#AltonSterling

It seems that, no matter how many times we insist that “Black Lives Matter,” it still just isn’t getting through to people. Black lives are still disposable in America.

alton-sterling-10The latest example came late last night, when Alton Sterling, a 37 year old black man selling CD’s outside of a local convenience store in Baton Rogue, Louisiana, was thrown to the ground by two officers, and then, while they had him pinned there with their knees in his back, they shot and killed him at point blank range.

Alton was the father of 5 children. He was known as the “CD Man,” because he often sold CD’s outside of that store to make a little extra cash, something hard to come by in an area where the median salary is $27,000.

Those two officers rolled up on Alton last night, and reminded all of America, once again, that black lives don’t matter to our white society. Alton is a reminder, just like Mike Brown was, and Tamir was, and Eric was, and Freddie was, and Trayvon was, and so many others are.

It doesn’t matter that Alton had a past criminal record. He had done nothing, and was doing nothing, worthy of capital punishment, of cold-blooded execution.

It doesn’t matter that he may or may not have had a gun in his pocket, something perfectly legal in Louisiana, thanks to a complete open carry law, passed by the same folks who will demonize him for it. Remember, the 2nd Amendment only really applies to white America.

The racists and apologists out there will begin throwing these things out there, to distract attention from the clear actions shown in a cell phone video of what happened. They will trot out his past mug shots, and other pictures that emphasize his blackness. They will call him a thug. They will call him a criminal. They will blame him for his own death.They will say these things to dehumanize Alton Sterling, to make his death unimportant, to make him seem like a danger to society. They will do this to ease their own consciences of the guilt of being a proponent of a system that destroys black bodies.

When I wrote my piece last year entitled “Why Black Lives Matter is Crucial, All Lives Matter is Unnecessary, and White Lives Matter is Just Racist,” I got a lot of pushback from folks saying that BLM was basically a solution looking for a problem, that our racial problems magically disappeared in the late 60s, that white people are the ones actually being persecuted in this country. A year later, I still get comments over there to that effect. My fellow white people can’t stand the spotlight being off of us, can’t stand the idea that other folks want to their full humanity acknowledged and not dismissed.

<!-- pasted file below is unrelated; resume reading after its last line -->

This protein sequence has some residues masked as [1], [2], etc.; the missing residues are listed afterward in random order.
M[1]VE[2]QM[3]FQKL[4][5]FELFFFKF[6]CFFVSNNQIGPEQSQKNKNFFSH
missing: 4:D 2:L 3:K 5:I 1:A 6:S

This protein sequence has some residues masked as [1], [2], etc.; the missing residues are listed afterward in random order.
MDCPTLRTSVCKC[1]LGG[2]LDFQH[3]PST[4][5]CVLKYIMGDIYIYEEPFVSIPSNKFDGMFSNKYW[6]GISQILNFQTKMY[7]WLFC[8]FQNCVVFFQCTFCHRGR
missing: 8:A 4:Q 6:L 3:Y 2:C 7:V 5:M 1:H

Alton Sterling shows how wrong that worldview is.

What happened in Baton Rogue is a profound injustice. It was completely unnecessary. It was disgusting, enraging and despicable.

It was also completely typical.

Let me close with the words I ended that earlier piece with:

I have no doubt that, were Jesus alive today, he would be saying Black Lives Matter and marching in the streets of Ferguson and Baltimore. And really, he already is, in the form of every human who says these words and marches for justice. I want to be on the side of Jesus, and the side of justice and truth. That’s why I support Black Lives Matter.

Jesus was shot and killed in a parking lot in Baton Rogue last night. Did we white Americans recognize him in that video? Or did we just see another expendable black body, and forget, again, that where the poor and oppressed and weak are, there is Jesus?

For updates and impassioned commentary on the death of Alton Sterling, and the protests happening now, I highly recommend following Shaun King. You can also find the cell phone video of Alton’s death there.

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34 thoughts on “#AltonSterling

  1. Jon Brown-Schmidt

    This man is Jesus, the man who only minutes prior was pointing a gun at people outside a convenience store? Or is this just the ‘jesus’ you want to see? The ‘jesus’ you can use to advance a cause? Jesus died hanging from cross on a hill in Israel about 2000 years ago, not Baton Rouge.

    How many dead blacks in Chicago this year? Yet, silence from hypocrites such as yourself. Those dead jesus’ don’t fit the cause.

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    1. Wherever injustice exists, Jesus is present in the oppressed party. Have you even watched the videos? Alton Sterling was pinned to the ground. His gun was in his pocket. He was shot six times. Six times. In the chest. At point blank range. How can you defend that? How can you, as a Christian, dismiss this man’s life? How can you ignore injustice? How in the world, as a human being, do you not feel a twinge of sorrow?

      I care about any unjust death. I care about gun violence in our country, something that should be obvious by now. I would love to rid the streets of Chicago of guns. But I especially care about agents of the state dealing out death so easily. Let me ask you the question: why do you care so much about deaths in Chicago, but are willing to let governmental violence and death-dealing slide? Why is violence committed by police officers ok to you?

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      1. Jon Brown-Schmidt

        It is difficult what to debunk first, your attempt to characterize me as one to wishes increased government brutality or your belief that removing guns from citizens and concentrating within the government is somehow a smart solution. So I will start by addressing your questions.

        1) “How can you defend that? How can you, as a Christian, dismiss this man’s life? How can you ignore injustice? How in the world, as a human being, do you not feel a twinge of sorrow?”